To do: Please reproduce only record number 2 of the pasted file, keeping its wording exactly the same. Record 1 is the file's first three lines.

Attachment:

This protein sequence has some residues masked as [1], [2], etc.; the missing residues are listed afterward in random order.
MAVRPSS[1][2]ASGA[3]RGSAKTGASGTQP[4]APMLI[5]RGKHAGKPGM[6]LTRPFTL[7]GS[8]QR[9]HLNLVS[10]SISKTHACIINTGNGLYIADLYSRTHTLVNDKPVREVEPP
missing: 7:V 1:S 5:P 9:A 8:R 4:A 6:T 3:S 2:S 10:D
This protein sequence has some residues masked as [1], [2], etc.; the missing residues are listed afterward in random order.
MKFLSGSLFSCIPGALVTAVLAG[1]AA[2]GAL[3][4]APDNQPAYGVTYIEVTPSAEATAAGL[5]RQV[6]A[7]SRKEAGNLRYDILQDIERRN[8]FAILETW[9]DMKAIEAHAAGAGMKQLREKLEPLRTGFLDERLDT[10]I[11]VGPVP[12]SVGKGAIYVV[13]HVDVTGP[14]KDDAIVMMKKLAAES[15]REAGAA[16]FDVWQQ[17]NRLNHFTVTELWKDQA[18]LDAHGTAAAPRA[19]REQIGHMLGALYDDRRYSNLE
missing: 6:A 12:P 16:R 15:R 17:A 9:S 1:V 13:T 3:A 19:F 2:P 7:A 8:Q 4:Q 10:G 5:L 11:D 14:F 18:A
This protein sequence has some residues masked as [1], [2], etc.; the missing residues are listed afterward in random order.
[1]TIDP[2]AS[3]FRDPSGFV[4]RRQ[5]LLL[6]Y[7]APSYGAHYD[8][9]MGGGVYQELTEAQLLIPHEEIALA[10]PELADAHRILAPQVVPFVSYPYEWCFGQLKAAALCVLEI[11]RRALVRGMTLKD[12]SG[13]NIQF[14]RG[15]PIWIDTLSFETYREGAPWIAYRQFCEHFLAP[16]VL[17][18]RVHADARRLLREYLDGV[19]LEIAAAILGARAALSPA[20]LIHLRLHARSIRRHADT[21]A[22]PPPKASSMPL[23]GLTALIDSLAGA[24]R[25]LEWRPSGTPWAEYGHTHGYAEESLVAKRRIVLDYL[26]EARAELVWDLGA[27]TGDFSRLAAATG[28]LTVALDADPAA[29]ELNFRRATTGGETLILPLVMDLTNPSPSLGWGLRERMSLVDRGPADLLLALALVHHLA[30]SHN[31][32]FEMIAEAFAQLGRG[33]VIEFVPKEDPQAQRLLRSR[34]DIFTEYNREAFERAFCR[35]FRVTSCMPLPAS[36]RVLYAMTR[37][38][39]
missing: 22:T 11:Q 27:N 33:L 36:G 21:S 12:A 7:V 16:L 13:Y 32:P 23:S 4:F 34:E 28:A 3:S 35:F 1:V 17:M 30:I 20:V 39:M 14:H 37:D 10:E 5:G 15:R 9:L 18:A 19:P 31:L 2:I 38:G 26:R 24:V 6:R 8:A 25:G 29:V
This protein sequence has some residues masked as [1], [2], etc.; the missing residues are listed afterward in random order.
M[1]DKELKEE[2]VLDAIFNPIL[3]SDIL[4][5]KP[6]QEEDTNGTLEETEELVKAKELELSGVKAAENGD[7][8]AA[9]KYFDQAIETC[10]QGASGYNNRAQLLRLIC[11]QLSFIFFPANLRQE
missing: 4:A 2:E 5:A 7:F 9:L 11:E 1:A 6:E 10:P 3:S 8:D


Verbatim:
This protein sequence has some residues masked as [1], [2], etc.; the missing residues are listed afterward in random order.
MKFLSGSLFSCIPGALVTAVLAG[1]AA[2]GAL[3][4]APDNQPAYGVTYIEVTPSAEATAAGL[5]RQV[6]A[7]SRKEAGNLRYDILQDIERRN[8]FAILETW[9]DMKAIEAHAAGAGMKQLREKLEPLRTGFLDERLDT[10]I[11]VGPVP[12]SVGKGAIYVV[13]HVDVTGP[14]KDDAIVMMKKLAAES[15]REAGAA[16]FDVWQQ[17]NRLNHFTVTELWKDQA[18]LDAHGTAAAPRA[19]REQIGHMLGALYDDRRYSNLE
missing: 6:A 12:P 16:R 15:R 17:A 9:S 1:V 13:T 3:A 19:F 2:P 7:A 8:Q 4:Q 10:G 5:L 11:D 14:F 18:A